We have known for a long time that smoke from wildfires can be harmful to humans, but in recent years that knowledge base has increased significantly. And it may have reached a new level with research conducted by fire ecologist Leda Kobziar. After learning that some snow machines use bacteria as condensation nuclei, she started to wonder if bacteria was a component of smoke. Using petri dishes and drones she collected air and smoke samples at a prescribed fire.
Below is an excerpt from an article at KQED.org:
…Then they compared what was collected to the contents of ambient (non-smoky) air. They sampled for abundance and diversity by culturing colonies and analyzing DNA.
Turns out a surprising amount and diversity of bacterial cells and fungal spores gets lofted into wildfire smoke during a fire. The more severe the burn, the more cells it transports. This is a newly emerging area of research, but Kobziar thinks these microbes have the potential to affect human health.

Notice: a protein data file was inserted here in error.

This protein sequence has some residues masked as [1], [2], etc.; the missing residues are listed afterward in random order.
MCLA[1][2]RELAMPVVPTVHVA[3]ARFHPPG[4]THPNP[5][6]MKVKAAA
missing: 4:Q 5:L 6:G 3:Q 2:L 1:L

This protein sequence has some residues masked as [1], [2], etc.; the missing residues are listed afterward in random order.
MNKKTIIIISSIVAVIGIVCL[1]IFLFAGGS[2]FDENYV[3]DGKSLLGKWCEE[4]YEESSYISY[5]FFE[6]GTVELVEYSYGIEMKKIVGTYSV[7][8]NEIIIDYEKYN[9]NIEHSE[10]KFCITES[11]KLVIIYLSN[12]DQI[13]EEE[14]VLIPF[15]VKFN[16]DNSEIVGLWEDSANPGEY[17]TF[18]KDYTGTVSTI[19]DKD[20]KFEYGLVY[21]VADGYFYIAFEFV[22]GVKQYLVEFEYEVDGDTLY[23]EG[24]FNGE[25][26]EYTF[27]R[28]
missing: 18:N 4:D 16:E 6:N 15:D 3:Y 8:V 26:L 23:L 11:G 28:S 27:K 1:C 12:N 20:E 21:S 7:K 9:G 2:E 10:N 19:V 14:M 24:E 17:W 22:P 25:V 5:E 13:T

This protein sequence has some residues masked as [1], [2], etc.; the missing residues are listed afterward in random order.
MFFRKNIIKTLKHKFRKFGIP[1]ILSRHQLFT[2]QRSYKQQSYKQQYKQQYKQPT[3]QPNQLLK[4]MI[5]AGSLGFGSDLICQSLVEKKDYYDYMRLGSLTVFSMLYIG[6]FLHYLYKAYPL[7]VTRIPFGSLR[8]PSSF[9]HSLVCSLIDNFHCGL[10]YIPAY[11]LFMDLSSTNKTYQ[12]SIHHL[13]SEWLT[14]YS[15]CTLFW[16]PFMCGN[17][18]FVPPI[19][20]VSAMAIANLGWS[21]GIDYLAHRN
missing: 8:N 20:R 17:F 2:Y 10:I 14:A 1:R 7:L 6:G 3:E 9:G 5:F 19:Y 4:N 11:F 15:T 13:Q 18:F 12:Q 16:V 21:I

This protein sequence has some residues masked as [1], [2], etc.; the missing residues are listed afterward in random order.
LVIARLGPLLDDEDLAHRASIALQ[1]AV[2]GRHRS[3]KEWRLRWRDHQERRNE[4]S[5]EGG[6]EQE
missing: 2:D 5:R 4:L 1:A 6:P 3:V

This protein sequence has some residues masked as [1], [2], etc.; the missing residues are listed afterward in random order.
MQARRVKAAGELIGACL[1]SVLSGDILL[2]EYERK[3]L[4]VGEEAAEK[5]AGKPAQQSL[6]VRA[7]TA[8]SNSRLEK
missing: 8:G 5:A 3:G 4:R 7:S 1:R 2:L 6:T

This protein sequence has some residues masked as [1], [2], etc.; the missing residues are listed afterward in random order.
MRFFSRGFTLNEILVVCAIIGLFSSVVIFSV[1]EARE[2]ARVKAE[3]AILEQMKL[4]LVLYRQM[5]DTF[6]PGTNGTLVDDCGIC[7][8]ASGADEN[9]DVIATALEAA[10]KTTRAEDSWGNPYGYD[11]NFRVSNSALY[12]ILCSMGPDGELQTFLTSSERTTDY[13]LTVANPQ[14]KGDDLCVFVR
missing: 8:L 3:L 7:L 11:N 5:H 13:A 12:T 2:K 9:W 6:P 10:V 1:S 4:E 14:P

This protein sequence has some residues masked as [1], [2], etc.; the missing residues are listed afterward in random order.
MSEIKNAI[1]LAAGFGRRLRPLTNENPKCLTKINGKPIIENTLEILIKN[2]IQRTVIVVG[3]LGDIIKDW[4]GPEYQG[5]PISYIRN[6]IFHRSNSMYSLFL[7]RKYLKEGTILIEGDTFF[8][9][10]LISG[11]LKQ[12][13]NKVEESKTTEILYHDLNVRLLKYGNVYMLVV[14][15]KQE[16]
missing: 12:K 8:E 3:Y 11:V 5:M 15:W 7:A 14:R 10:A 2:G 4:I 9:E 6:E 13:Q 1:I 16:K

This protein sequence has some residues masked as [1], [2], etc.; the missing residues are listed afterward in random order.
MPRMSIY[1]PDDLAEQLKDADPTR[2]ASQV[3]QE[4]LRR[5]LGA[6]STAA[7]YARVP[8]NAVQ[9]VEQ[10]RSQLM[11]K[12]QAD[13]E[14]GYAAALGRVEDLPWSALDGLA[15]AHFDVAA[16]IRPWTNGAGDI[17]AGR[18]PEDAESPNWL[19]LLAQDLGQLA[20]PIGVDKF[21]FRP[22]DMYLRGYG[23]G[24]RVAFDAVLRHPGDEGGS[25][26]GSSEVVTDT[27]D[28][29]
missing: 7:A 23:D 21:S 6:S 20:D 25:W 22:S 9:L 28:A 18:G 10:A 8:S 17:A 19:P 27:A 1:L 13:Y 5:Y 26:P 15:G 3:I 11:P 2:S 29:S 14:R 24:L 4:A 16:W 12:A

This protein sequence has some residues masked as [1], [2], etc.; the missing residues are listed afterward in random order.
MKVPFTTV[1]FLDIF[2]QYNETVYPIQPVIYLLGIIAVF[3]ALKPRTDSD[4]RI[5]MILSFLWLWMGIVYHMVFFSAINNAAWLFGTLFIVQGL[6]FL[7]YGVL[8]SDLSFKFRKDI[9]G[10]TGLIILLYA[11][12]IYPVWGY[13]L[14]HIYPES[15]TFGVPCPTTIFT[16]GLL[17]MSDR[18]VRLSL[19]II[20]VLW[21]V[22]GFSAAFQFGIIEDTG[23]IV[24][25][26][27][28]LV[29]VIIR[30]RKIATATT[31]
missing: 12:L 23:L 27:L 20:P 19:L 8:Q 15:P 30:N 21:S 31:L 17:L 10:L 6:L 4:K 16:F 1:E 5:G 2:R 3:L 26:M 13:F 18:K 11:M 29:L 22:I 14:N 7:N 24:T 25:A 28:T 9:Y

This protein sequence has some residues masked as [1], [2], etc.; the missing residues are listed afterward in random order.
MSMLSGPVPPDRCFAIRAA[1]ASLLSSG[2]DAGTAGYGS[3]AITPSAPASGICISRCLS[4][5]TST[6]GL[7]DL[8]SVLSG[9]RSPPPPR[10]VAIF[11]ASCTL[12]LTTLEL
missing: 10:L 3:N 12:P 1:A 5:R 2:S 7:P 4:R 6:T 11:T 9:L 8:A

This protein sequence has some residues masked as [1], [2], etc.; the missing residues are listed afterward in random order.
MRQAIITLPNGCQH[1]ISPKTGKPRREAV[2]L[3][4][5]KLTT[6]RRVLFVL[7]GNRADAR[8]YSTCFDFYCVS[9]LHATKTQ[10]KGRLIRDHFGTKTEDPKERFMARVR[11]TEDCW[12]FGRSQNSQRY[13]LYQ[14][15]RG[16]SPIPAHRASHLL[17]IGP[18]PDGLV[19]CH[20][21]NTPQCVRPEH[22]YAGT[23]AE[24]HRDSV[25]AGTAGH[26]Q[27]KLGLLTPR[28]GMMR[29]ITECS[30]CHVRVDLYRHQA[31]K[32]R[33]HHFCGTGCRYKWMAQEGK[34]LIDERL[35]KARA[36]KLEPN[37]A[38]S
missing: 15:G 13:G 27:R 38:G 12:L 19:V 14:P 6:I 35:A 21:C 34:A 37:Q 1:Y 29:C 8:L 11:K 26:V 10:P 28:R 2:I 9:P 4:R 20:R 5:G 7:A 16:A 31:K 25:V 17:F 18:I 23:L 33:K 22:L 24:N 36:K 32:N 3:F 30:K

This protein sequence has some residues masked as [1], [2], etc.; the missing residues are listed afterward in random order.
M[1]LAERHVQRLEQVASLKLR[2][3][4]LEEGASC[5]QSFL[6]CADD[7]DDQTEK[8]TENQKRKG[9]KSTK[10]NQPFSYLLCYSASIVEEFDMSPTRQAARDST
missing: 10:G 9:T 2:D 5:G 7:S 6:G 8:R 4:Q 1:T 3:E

“There are numerous allergens that we’ve found in the smoke. And so it may be that some people who are sensitive to smoke have that sensitivity, not only because of the particulate matter and the smoke, but also because there are some biological organisms in it.” … Possibly, she says, wildfire smoke has been a driving factor in the global distribution of microbial life.
“We think that the role that wildland fire is playing in transporting organisms through smoke has probably had some influence on the evolution of species as well and development of communities,” Kobziar said.
Let’s be careful out there.